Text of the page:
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Dental Facts Or Old Wives Tales?



Multiple myths surround the dental world. Though there are many medical myths, dentistry has its own mystique – its own special phobia. It begins in childhood, like the boogieman. The dentist brings all the joy and thrill of a clown car full of Pennywise clones. This irrational fear of the dentist seems innate to us, existing as far back as we can remember.

Perhaps it’s the drill awakening our animal instinct to self-preserve. Whatever the case, humans have attempted to temper the disaffection and discomfort of dental issues in some truly bizarre ways. It just stokes the illogical in all of us, and it’s been going on since early man. These myths are in fact NOT old wives tales. People really did try this stuff. It may not have worked, but they did try it. We suppose that makes them true accounts.


For thousands of years, it was alleged that toothaches were caused by worms – little tooth worms that would bore into you as they would an apple. Sometimes the little guys would writhe around inside the enamel; sometimes they would take naps. You could tell what was going on in your tooth by the pain level.

During medieval times, honeybees donated the fruits of their labor to cover a problem tooth. A tasty “cure,” folks would blanket the tooth with honey to form a thick, airtight seal in an effort to force their little worm friends up for air. This one finally got rooted out of common practice during the early 1700s.

It’s also unclear if John Coffey’s special talent in the Green Mile was influenced by the practice of spitting your pain into a frog’s mouth. That’s right. To alleviate one’s pain, instead of using a mouse, people would pry little frogs’ mouths open and let ‘er fly, hoping the tooth worm would be jettisoned along with the spit and eaten by the frog.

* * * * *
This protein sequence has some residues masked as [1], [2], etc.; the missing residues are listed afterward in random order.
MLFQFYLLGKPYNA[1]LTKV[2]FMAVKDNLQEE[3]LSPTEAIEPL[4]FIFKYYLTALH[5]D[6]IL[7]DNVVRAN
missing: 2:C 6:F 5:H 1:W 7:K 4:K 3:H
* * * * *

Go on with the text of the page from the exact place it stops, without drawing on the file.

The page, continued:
“Natural” Remedies

Back in the days of Zeus, Greek donkey mares gave their milk for the cause. It was believed that if you used donkey milk as a mouthwash, you would develop strong teeth and gums. It is unknown if this is what led to the discovery of calcium and Vitamin B.


There’s a rural-urban myth about a teething cure. To help a teething child, whenever Merl and Paw would go hunting, they would bring home their kill. If they had caught a rabbit, they would crack that rabbit’s skull open and pour out the juice. This juice would then be applied to the baby’s gums for the duration of the teething period. Or until the baby died.

There’s another food-related myth concerning teething: the hard-boiled egg exercise. If you have a teething baby, put a hard-boiled egg in the nursery. The baby’s pain will be largely alleviated. The myth doesn’t specify if the exercise needs to be conducted in the baby’s own room or in any room where she may happen to be sleeping at the time, perhaps the kitchen. The baby fell asleep in the highchair? Boil a few eggs. The baby will wake up – and be cured!